Brooker’s corner office overflows with “Star Wars” memorabilia, including a signed poster of Princess Leia and an Obi-Wan Kenobi T-shirt sharing a coat rack with his jackets and ties. On his bookshelf, a tome about the original Star Wars trilogy abuts Shakespeare’s collected works and a copy of the Constitution.

His team’s goal is only to remove guns from a situation until it can be made safe, Brooker said, so sometimes they work with a person on a plan to return their firearms, rather than requesting to extend the order.

This is more common for threats of suicide, when the gun violence restraining order can provide someone with time to cool off and stabilize. If drug or alcohol abuse is involved, or if a person seems to have deeper mental disorders, Brooker said his team will likely ask for a longer seizure of their weapons.

“They’re not all bad people or criminals,” he said. “Some of them are just going through a period of crisis.”

Taking a cautious approach

The most common types of cases depend on what’s happening in the world. Brooker said that domestic violence, suicide, child abuse, protest threats and social media threats all picked up during the coronavirus pandemic. Around holidays, there are more domestic violence and suicide cases, while after any mass shooting, there are many potential copycats.

“If there was ever a time I was rethinking my life and career, it was in that month after Uvalde,” Brooker said. Schools were going into lockdown every day, graduations were being threatened and his team was out every night executing search warrants for weapons that a judge had ordered removed.

Brooker said he takes a cautious approach to filing cases, because he is concerned about blowback from gun rights advocates. Every petition is investigated by the retired police officers to ensure that the potential threat is not based on unvetted evidence or an old history of violence.

“I know they’re waiting for us to file one bad case so they can jump all over us,” he said. “That’s the case that’s going to bite us.”

Though the red flag law has not encountered widespread resistance in California, it does remain deeply controversial with gun rights activists. Critics argue that the law violates due process rights by allowing a judge to order someone’s firearms removed before they’ve ever had a chance to defend themselves and by requiring that person to go to court to get their weapons back. Groups across the country are eyeing new legal challenges to red flag laws, which have been consistently upheld in court, following a summer Supreme Court ruling that strengthened gun rights.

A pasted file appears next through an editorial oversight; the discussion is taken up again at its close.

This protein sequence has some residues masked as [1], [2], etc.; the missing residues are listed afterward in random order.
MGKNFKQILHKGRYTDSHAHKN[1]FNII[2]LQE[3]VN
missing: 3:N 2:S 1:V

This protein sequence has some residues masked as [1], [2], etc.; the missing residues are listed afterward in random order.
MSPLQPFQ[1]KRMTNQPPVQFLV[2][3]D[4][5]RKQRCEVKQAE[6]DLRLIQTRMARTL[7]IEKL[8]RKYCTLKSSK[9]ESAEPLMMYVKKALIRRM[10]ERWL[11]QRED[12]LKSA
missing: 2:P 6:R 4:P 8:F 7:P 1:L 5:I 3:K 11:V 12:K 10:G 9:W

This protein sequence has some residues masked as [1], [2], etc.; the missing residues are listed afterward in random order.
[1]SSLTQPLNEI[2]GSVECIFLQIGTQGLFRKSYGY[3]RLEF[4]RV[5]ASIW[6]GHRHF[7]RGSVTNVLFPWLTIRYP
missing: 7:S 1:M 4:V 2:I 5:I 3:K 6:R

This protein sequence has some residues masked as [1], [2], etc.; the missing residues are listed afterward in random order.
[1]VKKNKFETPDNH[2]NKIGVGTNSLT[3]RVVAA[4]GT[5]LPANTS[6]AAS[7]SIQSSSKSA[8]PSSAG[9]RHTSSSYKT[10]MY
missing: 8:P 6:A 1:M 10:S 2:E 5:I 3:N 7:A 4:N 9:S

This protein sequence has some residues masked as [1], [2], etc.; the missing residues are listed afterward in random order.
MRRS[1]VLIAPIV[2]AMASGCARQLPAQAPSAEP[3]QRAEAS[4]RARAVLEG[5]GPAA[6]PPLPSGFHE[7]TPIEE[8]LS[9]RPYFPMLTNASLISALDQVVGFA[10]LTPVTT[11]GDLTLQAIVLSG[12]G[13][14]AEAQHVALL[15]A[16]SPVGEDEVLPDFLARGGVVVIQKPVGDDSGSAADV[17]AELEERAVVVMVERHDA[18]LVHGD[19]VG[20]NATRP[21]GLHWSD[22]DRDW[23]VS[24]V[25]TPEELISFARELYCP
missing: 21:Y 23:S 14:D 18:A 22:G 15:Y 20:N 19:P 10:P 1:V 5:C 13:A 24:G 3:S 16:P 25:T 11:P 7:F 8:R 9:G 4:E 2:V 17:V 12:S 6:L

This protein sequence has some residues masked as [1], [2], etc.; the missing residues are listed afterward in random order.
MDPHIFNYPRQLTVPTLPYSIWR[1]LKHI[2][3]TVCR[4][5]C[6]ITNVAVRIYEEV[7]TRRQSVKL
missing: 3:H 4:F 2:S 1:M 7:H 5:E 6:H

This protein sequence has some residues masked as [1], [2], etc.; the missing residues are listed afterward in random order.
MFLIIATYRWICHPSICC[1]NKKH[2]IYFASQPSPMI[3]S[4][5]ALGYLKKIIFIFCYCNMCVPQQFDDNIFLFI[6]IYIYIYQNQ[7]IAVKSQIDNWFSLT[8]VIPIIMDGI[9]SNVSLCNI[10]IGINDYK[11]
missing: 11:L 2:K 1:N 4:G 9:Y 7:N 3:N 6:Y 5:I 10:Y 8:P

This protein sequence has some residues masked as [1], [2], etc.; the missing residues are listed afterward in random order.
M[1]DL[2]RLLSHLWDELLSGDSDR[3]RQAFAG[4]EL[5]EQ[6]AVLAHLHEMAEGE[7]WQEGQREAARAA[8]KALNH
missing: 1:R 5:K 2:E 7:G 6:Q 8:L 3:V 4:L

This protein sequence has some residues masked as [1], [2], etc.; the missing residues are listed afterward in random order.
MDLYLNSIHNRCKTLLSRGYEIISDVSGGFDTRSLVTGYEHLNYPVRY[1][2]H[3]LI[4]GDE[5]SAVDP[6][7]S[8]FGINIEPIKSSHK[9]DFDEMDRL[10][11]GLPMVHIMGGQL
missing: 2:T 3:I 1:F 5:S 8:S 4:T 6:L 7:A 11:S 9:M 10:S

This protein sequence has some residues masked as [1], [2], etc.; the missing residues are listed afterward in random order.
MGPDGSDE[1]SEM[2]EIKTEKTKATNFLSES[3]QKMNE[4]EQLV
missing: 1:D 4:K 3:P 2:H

Sam Paredes, executive director of the advocacy group Gun Owners of California, called the law an “insincere” attempt to deal with gun violence, without dealing with the underlying mental health issues or other dangerous situations. 

“We don’t have an issue with trying to deal with people who are identified as a danger to themselves or others. We have an existing procedure to deal with that all the way,” Paredes said. “Gun violence restraining orders or red flag laws are nothing more than a political football that is being thrown around the field.”

Considered in court

When Brooker and a colleague arrived at the county courthouse at 9 a.m., they were ushered into the courtroom by the bailiff, who informed Brooker that none of his respondents had checked in yet.

“Good, because I’ve got two dismissals and a continuance today,” Brooker replied.

While Superior Court Judge Adelaida Lopez led the parties and witnesses through an oath, Brooker was on his phone, writing notes about how he expected the cases to go and taking another quick read of the files to be prepared for any questions. In between, he checked his email and snuck a peek at a few photos from his son who had just moved to Switzerland for college. 

Brooker’s cases were among the first to be heard. In one, a man had told police he was trying to drink himself to death. While he didn’t have any firearms that the officers knew of, they wanted to obtain a gun violence restraining order to prevent the man from legally buying one in a moment of desperation.

Brooker asked for another continuance, giving his office more time to serve the defendant with a notice of the hearing.

“We tried him using soft contacts first for officer safety and obvious reasons, so there is due diligence, I can assure you,” Brooker said.

Lopez granted another 21-day continuance. Then Brooker moved to his next case, where the defendant had also been put under a mental health hold, which would prohibit him from possessing firearms and make a gun violence restraining order unnecessary.

“I think we can take it off the calendar. And will that result in a dismissal?” Lopez said. “Item 32 is dismissed. That protective order is dissolved.”

“Very good. Thank you, Your Honor,” Brooker said. The whole proceeding took less than five minutes.

Click here to read the full article in CalMatters

Comments

  1. Any relation to Mexican workers in the country? Any relation to Hispanics or blacks?

    Want to bet there are a higher numbers for anglos per percent of population?

    Without that data he can hide everything he hates about a free and 2nd Amendment society.

Speak Your Mind

*